Catch Dungeness Crab

Learn how to catch dungeness crab, here. It's really fairly easy compared to catching fish and as basic as catching any other types of crab. will explain the in's and out's of catching these crustaceans and give you useful tips to help you be successful.

Crab Bait


First things first. To catch dungeness, you need to use good bait. We use chicken legs or turkey legs. They are rather cheap and we have found that dungeness crab love turkey and chicken legs. If you plan on leaving the area where you throw your crab pots for longer than an hour and a half, we suggest using two legs per pot if using chicken or one turkey leg. That way all the bait won't get eaten before your pot gets full.

In order to have a successful day crabbing, your bait must be properly secured inside of your crab pot. The simplest way to catch dungeness crab is to be sure your bait is secured inside your crab pot.

To do this, take a piece of 14 or 16 gauge wire and cut it to about 4 inches in length. Insert the wire through the chicken or turkey leg and wrap it back around the bone and twist it to itself. Now you should have a chicken leg attached to a piece of wire with a roughly 3 inch end to it.

Take this leg and wire, place it in the bottom-center of the crab pot with the wire end poking "out". Now wrap the remaining wire around the crab pots frame-work several times until secure. Your pot is now baited and ready to catch dungeness crab for dinner!

Another way to bait your pots is to purchase a bait pouch which you can fill with fresh chicken legs or left-over chicken meat and bones from dinner the night before. The bait pouch is fastened to the crab pot by means of a large "safety pin" that, when fastened correctly, not only holds the pouch in place but also keeps your bait in the pouch. Either way is fine and totally up to you. You can also use large plastic twist ties to secure your bait. Whatever is easiest and at your disposal!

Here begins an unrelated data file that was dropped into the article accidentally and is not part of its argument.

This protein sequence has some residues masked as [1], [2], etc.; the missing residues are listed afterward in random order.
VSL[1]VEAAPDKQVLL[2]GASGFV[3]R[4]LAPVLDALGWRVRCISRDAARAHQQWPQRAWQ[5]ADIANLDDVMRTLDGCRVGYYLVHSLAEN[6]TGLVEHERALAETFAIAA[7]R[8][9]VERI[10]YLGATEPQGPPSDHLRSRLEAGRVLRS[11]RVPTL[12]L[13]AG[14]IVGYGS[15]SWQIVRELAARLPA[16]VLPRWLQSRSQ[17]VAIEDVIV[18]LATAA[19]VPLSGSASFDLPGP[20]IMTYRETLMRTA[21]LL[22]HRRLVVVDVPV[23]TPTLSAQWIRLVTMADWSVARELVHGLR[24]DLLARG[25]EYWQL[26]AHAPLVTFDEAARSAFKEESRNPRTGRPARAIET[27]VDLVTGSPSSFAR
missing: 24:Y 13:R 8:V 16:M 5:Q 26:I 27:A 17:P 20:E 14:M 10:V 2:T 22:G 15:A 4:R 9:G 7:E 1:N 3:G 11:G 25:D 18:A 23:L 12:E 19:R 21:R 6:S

Catch Dungeness Crab


Now that your pots are baited you need to attach your line and harness to your pot. (Or you could have your line and harness already hooked up.) Once this is done and you are sure your bait is secure it is time to catch dungeness crab like never before.

Somethings to take into consideration:

  • Where are you? .... Crab like somewhat sandy to rocky sea-beds paricularly that with some growth of eel-grass which affords the younger crab some sanctuary from their natural preditors.
  • What time of day is it?... Generally speaking crab will move toward shore as the tide changes from low tide to high tide. Therefore, it becomes advantageous to know your tide tables in your area which tell you when low or high tides occur.
  • How deep is the water?.... Dungeness crab have been found in waters up to 300 feet deep, but this is not practical for the sports crabber. We find that 55 to 85 feet depth works real well to catch dungeness crab. Bear in mind that when crabbing these depths you will need at least 100 feet of line. Please read our Crab-O-Licious crab tips up in the right hand column of this page.

The Big Catch


You found your "secret crab highway", the best place to catch dungeness crab, the depth is good and the tide is just starting to come in...THROW YOUR POT OVER BOARD! Once you have thrown all your pots over, (100 feet at least in between each one), go relax, perhaps, fish awhile. Let these crab pots "soak" for about an hour, two at the most.

If you leave your crab pots for more than a couple of hours, keep in mind those crab can strip your bait in less. You may want to consider a turkey leg if you leave for much longer than that.

Now comes the "fun" part!

Point your boat into the sea of floating crab buoys. (Hopefully you made a mental note of roughly where you dropped your pots!) Once in amongst the various buoys, search until you find yours, being careful not to disturb anyone else's equipment. Having located one of your pots, pull slowly up along side of it in order to grab it out of the water either by hand or by use of a gaffing hook (crab puller).